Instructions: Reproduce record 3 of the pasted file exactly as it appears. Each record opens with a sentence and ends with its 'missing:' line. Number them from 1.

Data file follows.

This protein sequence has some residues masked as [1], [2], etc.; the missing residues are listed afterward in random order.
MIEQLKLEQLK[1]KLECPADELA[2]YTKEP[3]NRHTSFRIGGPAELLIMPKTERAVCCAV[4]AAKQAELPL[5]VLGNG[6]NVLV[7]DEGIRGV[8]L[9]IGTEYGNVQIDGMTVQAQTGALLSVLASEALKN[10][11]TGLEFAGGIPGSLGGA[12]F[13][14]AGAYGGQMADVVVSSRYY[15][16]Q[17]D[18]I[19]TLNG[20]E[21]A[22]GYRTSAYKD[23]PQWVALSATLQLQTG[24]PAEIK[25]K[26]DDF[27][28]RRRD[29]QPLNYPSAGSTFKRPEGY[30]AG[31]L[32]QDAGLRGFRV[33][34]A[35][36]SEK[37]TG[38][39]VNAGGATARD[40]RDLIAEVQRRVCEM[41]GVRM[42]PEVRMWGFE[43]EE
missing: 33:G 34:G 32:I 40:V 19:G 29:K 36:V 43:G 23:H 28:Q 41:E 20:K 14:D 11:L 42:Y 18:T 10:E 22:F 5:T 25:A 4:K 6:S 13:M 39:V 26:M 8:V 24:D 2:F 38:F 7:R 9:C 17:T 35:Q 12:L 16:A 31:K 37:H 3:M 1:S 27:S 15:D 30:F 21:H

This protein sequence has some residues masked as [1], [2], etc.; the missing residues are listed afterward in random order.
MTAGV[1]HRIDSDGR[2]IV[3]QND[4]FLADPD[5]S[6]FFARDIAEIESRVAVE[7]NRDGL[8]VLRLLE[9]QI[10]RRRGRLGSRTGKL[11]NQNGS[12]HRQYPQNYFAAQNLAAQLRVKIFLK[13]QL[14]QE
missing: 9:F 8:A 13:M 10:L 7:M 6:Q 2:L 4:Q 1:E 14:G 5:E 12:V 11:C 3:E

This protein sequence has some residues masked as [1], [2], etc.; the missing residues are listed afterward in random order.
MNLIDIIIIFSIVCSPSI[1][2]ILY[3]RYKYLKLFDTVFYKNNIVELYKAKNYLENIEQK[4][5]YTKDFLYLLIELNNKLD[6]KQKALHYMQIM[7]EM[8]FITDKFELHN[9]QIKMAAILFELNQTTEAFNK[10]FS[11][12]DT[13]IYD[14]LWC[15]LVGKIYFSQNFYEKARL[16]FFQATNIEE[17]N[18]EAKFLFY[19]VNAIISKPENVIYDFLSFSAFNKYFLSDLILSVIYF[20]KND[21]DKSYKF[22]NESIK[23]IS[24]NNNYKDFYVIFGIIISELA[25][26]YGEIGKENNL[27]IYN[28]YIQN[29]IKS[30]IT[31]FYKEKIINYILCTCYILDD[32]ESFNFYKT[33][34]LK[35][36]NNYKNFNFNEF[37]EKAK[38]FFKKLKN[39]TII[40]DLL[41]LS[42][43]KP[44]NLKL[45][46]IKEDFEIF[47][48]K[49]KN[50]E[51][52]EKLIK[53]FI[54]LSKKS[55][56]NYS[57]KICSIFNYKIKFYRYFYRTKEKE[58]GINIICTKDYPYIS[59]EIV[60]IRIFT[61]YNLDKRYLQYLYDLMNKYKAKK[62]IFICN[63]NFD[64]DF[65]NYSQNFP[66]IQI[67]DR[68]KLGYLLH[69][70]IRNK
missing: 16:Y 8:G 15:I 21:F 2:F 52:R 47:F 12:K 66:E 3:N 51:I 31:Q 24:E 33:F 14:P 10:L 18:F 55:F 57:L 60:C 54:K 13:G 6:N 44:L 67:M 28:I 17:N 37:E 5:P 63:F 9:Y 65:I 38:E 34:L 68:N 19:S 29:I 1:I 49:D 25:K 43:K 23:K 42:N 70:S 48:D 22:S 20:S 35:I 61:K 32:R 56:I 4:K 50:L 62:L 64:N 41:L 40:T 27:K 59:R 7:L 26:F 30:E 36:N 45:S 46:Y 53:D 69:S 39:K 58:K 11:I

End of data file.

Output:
This protein sequence has some residues masked as [1], [2], etc.; the missing residues are listed afterward in random order.
MNLIDIIIIFSIVCSPSI[1][2]ILY[3]RYKYLKLFDTVFYKNNIVELYKAKNYLENIEQK[4][5]YTKDFLYLLIELNNKLD[6]KQKALHYMQIM[7]EM[8]FITDKFELHN[9]QIKMAAILFELNQTTEAFNK[10]FS[11][12]DT[13]IYD[14]LWC[15]LVGKIYFSQNFYEKARL[16]FFQATNIEE[17]N[18]EAKFLFY[19]VNAIISKPENVIYDFLSFSAFNKYFLSDLILSVIYF[20]KND[21]DKSYKF[22]NESIK[23]IS[24]NNNYKDFYVIFGIIISELA[25][26]YGEIGKENNL[27]IYN[28]YIQN[29]IKS[30]IT[31]FYKEKIINYILCTCYILDD[32]ESFNFYKT[33][34]LK[35][36]NNYKNFNFNEF[37]EKAK[38]FFKKLKN[39]TII[40]DLL[41]LS[42][43]KP[44]NLKL[45][46]IKEDFEIF[47][48]K[49]KN[50]E[51][52]EKLIK[53]FI[54]LSKKS[55][56]NYS[57]KICSIFNYKIKFYRYFYRTKEKE[58]GINIICTKDYPYIS[59]EIV[60]IRIFT[61]YNLDKRYLQYLYDLMNKYKAKK[62]IFICN[63]NFD[64]DF[65]NYSQNFP[66]IQI[67]DR[68]KLGYLLH[69][70]IRNK
missing: 16:Y 8:G 15:I 21:F 2:F 52:R 47:F 12:K 66:E 3:N 51:I 31:Q 24:E 33:F 14:P 10:L 18:F 55:F 57:L 60:C 54:K 13:G 6:N 44:L 67:M 28:I 17:N 37:E 5:P 63:F 9:Y 65:I 38:E 34:L 68:N 19:S 29:I 1:I 49:D 25:K 43:K 23:K 42:N 70:S 48:D 22:S 20:S 35:I 61:K 32:R 56:I 4:K 50:L 62:L 64:N 41:L 40:T 27:K 59:R 7:L 26:F 30:E 36:N 45:S 46:Y 53:D 69:S 39:K 58:K 11:I